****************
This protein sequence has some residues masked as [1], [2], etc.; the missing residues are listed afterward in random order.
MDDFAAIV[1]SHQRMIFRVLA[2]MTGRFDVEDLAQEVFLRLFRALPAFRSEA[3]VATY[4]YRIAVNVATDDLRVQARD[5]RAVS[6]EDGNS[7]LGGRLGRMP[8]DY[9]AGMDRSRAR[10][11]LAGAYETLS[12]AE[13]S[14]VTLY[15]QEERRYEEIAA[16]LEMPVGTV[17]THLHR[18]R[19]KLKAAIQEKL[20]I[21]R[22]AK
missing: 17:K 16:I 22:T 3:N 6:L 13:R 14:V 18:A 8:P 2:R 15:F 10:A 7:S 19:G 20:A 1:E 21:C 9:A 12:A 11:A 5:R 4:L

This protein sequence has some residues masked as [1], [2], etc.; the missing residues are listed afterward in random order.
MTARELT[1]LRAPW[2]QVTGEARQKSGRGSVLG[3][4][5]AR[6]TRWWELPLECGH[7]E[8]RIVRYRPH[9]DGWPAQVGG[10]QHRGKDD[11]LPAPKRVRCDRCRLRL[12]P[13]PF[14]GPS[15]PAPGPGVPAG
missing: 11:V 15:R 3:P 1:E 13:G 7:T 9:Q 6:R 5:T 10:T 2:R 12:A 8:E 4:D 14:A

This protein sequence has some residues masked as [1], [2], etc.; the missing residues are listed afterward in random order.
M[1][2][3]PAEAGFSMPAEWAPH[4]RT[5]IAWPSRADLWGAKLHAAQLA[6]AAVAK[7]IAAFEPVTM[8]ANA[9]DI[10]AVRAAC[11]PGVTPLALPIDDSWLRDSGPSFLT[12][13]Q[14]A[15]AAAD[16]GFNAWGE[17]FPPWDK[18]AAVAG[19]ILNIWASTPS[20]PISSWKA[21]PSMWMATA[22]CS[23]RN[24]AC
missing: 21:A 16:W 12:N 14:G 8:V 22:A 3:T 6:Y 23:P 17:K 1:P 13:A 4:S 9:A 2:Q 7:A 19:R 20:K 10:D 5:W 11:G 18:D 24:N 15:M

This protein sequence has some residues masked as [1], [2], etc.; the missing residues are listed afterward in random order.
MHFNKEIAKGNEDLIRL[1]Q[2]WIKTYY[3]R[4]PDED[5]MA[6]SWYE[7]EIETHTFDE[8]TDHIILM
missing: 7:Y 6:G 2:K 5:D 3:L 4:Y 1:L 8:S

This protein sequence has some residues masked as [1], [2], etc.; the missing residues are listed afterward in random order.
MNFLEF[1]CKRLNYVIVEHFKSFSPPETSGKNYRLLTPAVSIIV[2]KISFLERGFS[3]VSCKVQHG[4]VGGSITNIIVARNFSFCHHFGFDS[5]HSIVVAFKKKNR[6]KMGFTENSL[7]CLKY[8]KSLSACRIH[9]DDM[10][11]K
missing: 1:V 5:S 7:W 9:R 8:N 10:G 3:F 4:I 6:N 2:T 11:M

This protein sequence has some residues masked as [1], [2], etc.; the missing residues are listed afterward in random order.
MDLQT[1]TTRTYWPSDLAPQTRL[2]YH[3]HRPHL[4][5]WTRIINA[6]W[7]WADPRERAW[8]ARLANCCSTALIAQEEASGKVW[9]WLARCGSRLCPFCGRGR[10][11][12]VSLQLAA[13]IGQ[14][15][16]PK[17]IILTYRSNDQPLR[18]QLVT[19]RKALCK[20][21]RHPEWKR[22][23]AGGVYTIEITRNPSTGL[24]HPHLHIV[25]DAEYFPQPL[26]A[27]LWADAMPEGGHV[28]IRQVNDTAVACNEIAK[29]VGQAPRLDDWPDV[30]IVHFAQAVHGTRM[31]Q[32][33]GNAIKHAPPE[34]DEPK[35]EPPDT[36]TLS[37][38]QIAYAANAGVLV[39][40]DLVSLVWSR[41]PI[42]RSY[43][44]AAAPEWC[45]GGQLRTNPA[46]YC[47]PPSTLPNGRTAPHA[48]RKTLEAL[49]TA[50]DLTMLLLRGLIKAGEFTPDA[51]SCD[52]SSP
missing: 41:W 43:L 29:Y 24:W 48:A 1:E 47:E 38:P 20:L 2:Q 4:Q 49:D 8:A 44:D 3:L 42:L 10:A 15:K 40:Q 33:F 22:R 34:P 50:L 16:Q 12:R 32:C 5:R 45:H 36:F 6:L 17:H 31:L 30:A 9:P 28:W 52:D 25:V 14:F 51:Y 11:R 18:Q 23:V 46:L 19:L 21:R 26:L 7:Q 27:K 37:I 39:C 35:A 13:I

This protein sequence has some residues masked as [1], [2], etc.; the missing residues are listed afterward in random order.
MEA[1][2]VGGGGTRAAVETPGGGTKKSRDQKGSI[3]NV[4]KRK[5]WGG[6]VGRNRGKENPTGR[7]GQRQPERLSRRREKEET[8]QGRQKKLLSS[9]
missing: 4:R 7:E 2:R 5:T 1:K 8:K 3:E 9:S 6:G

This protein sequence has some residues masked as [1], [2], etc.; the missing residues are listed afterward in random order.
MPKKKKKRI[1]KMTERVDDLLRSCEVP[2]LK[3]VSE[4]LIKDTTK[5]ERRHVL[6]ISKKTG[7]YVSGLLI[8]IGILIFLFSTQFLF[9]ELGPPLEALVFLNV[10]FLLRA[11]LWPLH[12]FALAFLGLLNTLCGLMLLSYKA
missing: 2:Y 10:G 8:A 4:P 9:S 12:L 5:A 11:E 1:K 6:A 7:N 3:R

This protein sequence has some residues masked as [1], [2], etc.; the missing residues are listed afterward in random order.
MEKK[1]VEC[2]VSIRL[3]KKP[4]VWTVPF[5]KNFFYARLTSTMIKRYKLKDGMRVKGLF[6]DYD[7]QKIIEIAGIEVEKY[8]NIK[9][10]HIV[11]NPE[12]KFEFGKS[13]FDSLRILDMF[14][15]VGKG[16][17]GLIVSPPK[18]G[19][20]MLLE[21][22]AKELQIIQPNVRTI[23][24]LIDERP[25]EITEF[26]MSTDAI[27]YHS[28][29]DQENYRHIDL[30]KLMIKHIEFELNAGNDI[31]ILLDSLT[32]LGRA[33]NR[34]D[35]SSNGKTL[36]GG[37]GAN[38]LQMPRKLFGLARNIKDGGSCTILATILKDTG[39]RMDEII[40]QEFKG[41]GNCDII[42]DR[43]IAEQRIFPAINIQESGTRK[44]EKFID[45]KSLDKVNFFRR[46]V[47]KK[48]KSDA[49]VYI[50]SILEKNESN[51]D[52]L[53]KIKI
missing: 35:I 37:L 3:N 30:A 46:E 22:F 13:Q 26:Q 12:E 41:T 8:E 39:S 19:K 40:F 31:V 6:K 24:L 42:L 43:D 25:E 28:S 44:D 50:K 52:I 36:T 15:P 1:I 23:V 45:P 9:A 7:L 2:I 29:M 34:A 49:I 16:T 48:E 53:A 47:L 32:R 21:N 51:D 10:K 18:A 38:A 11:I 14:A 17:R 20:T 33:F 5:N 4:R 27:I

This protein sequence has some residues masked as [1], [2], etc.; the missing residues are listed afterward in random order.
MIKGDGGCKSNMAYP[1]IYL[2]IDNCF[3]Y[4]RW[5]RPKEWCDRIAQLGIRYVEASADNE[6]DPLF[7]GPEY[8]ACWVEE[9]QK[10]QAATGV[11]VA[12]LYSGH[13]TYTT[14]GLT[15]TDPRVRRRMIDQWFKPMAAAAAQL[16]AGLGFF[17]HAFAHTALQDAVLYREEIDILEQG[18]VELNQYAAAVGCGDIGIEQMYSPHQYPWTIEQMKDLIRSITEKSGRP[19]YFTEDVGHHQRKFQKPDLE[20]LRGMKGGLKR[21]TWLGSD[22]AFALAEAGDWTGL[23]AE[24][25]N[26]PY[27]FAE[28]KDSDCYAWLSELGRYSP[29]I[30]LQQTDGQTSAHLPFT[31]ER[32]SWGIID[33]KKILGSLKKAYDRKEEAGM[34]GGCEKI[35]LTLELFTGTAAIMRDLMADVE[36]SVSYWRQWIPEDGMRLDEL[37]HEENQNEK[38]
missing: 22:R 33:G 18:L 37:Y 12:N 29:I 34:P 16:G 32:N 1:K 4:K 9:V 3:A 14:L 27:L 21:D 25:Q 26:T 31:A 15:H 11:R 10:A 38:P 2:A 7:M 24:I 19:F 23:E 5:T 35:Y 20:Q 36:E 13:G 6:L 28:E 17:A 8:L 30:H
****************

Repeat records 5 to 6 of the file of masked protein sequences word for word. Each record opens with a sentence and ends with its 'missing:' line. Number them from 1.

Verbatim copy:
This protein sequence has some residues masked as [1], [2], etc.; the missing residues are listed afterward in random order.
MNFLEF[1]CKRLNYVIVEHFKSFSPPETSGKNYRLLTPAVSIIV[2]KISFLERGFS[3]VSCKVQHG[4]VGGSITNIIVARNFSFCHHFGFDS[5]HSIVVAFKKKNR[6]KMGFTENSL[7]CLKY[8]KSLSACRIH[9]DDM[10][11]K
missing: 1:V 5:S 7:W 9:R 8:N 10:G 3:F 4:I 6:N 2:T 11:M

This protein sequence has some residues masked as [1], [2], etc.; the missing residues are listed afterward in random order.
MDLQT[1]TTRTYWPSDLAPQTRL[2]YH[3]HRPHL[4][5]WTRIINA[6]W[7]WADPRERAW[8]ARLANCCSTALIAQEEASGKVW[9]WLARCGSRLCPFCGRGR[10][11][12]VSLQLAA[13]IGQ[14][15][16]PK[17]IILTYRSNDQPLR[18]QLVT[19]RKALCK[20][21]RHPEWKR[22][23]AGGVYTIEITRNPSTGL[24]HPHLHIV[25]DAEYFPQPL[26]A[27]LWADAMPEGGHV[28]IRQVNDTAVACNEIAK[29]VGQAPRLDDWPDV[30]IVHFAQAVHGTRM[31]Q[32][33]GNAIKHAPPE[34]DEPK[35]EPPDT[36]TLS[37][38]QIAYAANAGVLV[39][40]DLVSLVWSR[41]PI[42]RSY[43][44]AAAPEWC[45]GGQLRTNPA[46]YC[47]PPSTLPNGRTAPHA[48]RKTLEAL[49]TA[50]DLTMLLLRGLIKAGEFTPDA[51]SCD[52]SSP
missing: 41:W 43:L 29:Y 24:W 48:A 1:E 47:E 38:P 20:L 2:Q 4:Q 49:D 8:A 44:D 3:L 42:L 10:A 15:K 40:Q 33:F 22:R 34:P 50:L 16:Q 12:R 32:C 5:R 45:H 36:F 6:L 17:H 31:L 30:A 9:P 28:W 52:D 25:V 14:F 51:Y 11:R 18:Q 23:V 46:L 19:L 21:R 26:L 7:Q 27:K 37:I 39:C 35:A 13:I